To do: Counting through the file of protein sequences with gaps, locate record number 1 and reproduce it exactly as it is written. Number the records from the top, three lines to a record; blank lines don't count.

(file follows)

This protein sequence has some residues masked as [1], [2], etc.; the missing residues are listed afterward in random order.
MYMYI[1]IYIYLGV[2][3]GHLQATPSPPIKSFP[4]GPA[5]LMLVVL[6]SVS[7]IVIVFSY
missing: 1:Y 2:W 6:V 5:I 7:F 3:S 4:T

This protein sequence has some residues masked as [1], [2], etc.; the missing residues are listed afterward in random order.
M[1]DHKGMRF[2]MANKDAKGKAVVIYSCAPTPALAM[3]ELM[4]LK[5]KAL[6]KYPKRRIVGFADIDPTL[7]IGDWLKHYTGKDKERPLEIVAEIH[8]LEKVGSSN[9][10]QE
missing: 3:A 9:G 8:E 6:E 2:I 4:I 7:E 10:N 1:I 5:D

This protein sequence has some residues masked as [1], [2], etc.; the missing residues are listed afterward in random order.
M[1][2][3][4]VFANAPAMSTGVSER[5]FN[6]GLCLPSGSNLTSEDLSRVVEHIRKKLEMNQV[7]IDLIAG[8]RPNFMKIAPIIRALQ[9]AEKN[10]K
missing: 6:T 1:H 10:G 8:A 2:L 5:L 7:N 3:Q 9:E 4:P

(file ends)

This protein sequence has some residues masked as [1], [2], etc.; the missing residues are listed afterward in random order.
MYMYI[1]IYIYLGV[2][3]GHLQATPSPPIKSFP[4]GPA[5]LMLVVL[6]SVS[7]IVIVFSY
missing: 1:Y 2:W 6:V 5:I 7:F 3:S 4:T